History of Chinese archaeology

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Chinese archaeology has been practiced since the Song Dynasty.

History[edit]

A cylindrical bronze wine container made during the late Shang Dynasty (c. 1600 – c. 1050 BC); such items were excavated by gentry scholars of the Song Dynasty (960–1279).[1]

During the Song Dynasty (960–1279), the scholar Ouyang Xiu (1007–1072) analyzed alleged ancient artifacts bearing archaic inscriptions in bronze and stone, which he preserved in a collection of some 400 rubbings;[2] Patricia Ebrey writes that he pioneered early ideas in epigraphy.[3]

The Kaogutu (考古圖) or "Illustrated Catalogue of Examined Antiquity" (preface dated 1092) compiled by Lü Dalin (呂大臨) (1046–1092) is one of the oldest known catalogues to systematically describe and classify ancient artifacts which were unearthed.[4] Another catalogue was the Chong xiu Xuanhe bogutu (重修宣和博古圖) or "Revised Illustrated Catalogue of Xuanhe Profoundly Learned Antiquity" (compiled from 1111 to 1125), commissioned by Emperor Huizong of Song (r. 1100 – 1125), and also featured illustrations of some 840 vessels and rubbings.[1][2][5] This catalogue was criticized by Hong Mai (洪迈) (1123–1202), who found that descriptions of certain ancient vessels dating to the Han Dynasty were incorrect when he compared them to actual Han Dynasty specimens he obtained for study.[5]

Song scholars established a formal system of dating these artifacts by examining their inscriptions, decorative motif styles, and physical shapes.[4] Zhao Mingcheng (1081–1129) stressed the importance of utilizing ancient inscriptions to correct discrepancies and errors in later texts discussing ancient events, such as with dates, geographical locations of historical events, genealogies, and official titles.[2][4][6]

Bruce G. Trigger writes that interests in antiquarian studies of ancient inscriptions and artifacts waned after the Song Dynasty, but were revived by early Qing Dynasty (1644–1912) scholars such as Gu Yanwu (1613–1682) and Yan Ruoju (1636–1704).[1] Craig Clunas also states that epigraphic studies weren't revived until the Qing Dynasty, but that printed copies of the Chong xiu Xuanhe bogutu were widely circulated in the 16th century during the Ming Dynasty (1368–1644).[7] Trigger asserts that archaeology as a discipline of its own never developed in China and was always considered a branch of historiography instead.[8]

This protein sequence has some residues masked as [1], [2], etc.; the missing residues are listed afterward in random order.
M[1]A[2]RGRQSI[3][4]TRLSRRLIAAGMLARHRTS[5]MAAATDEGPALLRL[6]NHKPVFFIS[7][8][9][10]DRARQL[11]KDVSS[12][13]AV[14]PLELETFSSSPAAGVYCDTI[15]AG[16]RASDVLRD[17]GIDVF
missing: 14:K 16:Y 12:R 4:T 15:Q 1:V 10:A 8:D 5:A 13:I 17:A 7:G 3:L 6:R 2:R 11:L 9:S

Footnotes[edit]

  1. ^ a b c Trigger (2006), 74–75.
  2. ^ a b c Clunas (2004), 95.
  3. ^ Ebrey (1999), 148.
  4. ^ a b c Trigger (2006), 74.
  5. ^ a b Rudolph (1963), 171.
  6. ^ Rudolph (1963), 170.
  7. ^ Clunas (2004), 97.
  8. ^ Trigger (2006), 75–76.

References[edit]

  • Clunas, Craig. (2004). Superfluous Things: Material Culture and Social Status in Early Modern China. Honolulu: University of Hawaii Press. ISBN 0-8248-2820-8.
  • Ebrey, Patricia Buckley (1999). The Cambridge Illustrated History of China. Cambridge: Cambridge University Press. ISBN 0-521-66991-X (paperback).
  • Rudolph, R.C. "Preliminary Notes on Sung Archaeology," The Journal of Asian Studies (Volume 22, Number 2, 1963): 169–177.
  • Trigger, Bruce G. (2006). A History of Archaeological Thought: Second Edition. New York: Cambridge University Press. ISBN 0-521-84076-7.